Assessment of efficacy for therapeutic interventions such as MRgFUS involves a determination of whether the intervention improves health outcomes. The optimal study design for a therapeutic intervention is a randomized controlled trial (RCT) that includes clinically relevant measures of health outcomes. The technology should be compared with the best alternative treatment when available, as is the case of MRgFUS for treating uterine fibroids. In the case of subjective outcomes such as pain or quality of life (QOL), a sham comparison is also appropriate. Nonrandomized comparative studies and uncontrolled studies can sometimes provide useful information on health outcomes but are prone to biases such as selection bias (e.g., noncomparability of treatment groups) and observational bias (e.g., the placebo effect).

Uterine Fibroids

To date, no RCTs have been published evaluating MRgFUS for treating uterine fibroids. A systematic review, published by Gizzo et al in 2013, identified 38 uncontrolled studies with a total of 2500 patients who underwent MRgFUS for treatment of uterine fibroids. (2) All of the published studies included women older than age 18 years with symptomatic uterine fibroids, and most excluded patients who desired future pregnancies. The authors of the systematic review did not pool study findings. The review confirms the continued absence of published controlled studies on MRgFUS for uterine fibroids.

A “pivotal” study designed for U.S. Food and Drug Administration (FDA) approval of the ExAblate® 2000 device was nonrandomized and included 109 women treated with MRgFUS and 83 women treated with abdominal hysterectomy.(3,4) The primary outcome was change in the symptom severity score (SSS) that is part of the validated Uterine Fibroid Symptom Quality of Life. Symptom severity is measured by 8 questions relevant to bulk and bleeding symptoms; it is a 0 to 100 scale, with the higher number representing greater severity of symptoms. Outcome data were initially reported for the MRgFUS group only. At 6 -month follow-up, 71% of the MRgFUS group achieved a 10-point or greater reduction in SSS, but this decreased to 51% at 12 months. It is unclear what represents a clinically meaningful change in SSS, the primary outcome measure. A threshold of greater than 10 points was selected for the analysis, but this is somewhat arbitrary and not substantiated by other research. Twenty-one percent of those treated by MRgFUS needed additional surgical treatment, and 4% underwent a repeat MRgFUS by 12 months.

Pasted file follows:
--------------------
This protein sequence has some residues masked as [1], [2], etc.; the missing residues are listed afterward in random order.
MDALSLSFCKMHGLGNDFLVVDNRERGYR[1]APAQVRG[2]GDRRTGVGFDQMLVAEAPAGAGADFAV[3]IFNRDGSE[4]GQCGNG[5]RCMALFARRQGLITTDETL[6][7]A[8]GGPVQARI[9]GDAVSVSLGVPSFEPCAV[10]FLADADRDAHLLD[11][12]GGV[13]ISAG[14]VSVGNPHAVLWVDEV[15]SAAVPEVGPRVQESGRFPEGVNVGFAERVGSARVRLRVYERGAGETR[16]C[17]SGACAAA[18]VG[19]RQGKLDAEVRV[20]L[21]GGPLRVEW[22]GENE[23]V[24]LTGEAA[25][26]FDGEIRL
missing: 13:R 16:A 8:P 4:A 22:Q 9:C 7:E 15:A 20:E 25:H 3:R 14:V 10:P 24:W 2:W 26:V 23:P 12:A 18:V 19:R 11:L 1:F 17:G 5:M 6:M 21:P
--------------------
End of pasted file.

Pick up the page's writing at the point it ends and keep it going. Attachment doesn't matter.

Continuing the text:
In 2009, Taran et al. reported outcomes for the hysterectomy group. (5) The Taran article did not include the original primary outcome measure, SSS scores, and instead reported findings on a different QOL measure, the 36-Item Short -Form Health Survey (SF-36); also reported were safety data. A significantly higher proportion of women in the hysterectomy group (82/83 [99%]) reported at least one adverse event (AE) compared with women in the MRgFUS group (88/109 [81%]). Pain or discomfort, AEs associated with the gastrointestinal tract, dermatologic system, nervous system, and cardiovascular system, were significantly more common in the hysterectomy group. However, a similar proportion reported a serious AE, 9 of 109 (8%) in the MRgFUS group and 8 of 83 (10%) in the hysterectomy group. At 6 months, there were significantly higher scores in the hysterectomy group on 2 of 8 SF-36 subscales; scores on the remaining subscales did not differ significantly between groups. SF-36 scores were subject to a multiple comparison bias; a large number of statistical comparisons were done for secondary outcomes and p values were not adjusted.